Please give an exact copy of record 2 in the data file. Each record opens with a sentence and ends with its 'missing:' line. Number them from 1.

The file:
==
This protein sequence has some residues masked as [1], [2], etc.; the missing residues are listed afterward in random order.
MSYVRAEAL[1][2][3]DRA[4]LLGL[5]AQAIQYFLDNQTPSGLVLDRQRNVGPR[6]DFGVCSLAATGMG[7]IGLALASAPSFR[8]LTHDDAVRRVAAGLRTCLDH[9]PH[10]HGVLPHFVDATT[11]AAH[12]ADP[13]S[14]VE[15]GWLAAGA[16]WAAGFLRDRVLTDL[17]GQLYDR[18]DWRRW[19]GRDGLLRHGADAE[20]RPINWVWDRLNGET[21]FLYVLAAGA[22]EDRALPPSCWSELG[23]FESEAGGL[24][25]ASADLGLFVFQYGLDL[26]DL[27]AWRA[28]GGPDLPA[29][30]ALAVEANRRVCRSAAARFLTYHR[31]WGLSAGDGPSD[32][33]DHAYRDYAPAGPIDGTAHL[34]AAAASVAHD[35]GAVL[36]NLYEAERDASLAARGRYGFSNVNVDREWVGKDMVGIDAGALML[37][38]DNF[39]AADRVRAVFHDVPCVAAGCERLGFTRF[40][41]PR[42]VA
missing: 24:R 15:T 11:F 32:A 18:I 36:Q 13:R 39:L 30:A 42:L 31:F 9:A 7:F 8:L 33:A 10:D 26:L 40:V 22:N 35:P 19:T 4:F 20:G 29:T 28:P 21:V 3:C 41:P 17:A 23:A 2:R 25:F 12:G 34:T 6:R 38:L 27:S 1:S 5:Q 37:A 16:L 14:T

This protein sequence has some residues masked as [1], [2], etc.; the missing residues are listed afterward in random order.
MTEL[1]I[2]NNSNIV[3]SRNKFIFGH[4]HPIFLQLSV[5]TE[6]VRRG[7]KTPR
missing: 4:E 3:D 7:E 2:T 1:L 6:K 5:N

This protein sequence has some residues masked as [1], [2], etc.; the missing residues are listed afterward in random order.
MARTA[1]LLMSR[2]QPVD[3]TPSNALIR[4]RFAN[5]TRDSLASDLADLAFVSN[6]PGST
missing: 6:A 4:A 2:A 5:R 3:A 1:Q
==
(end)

This protein sequence has some residues masked as [1], [2], etc.; the missing residues are listed afterward in random order.
MTEL[1]I[2]NNSNIV[3]SRNKFIFGH[4]HPIFLQLSV[5]TE[6]VRRG[7]KTPR
missing: 4:E 3:D 7:E 2:T 1:L 6:K 5:N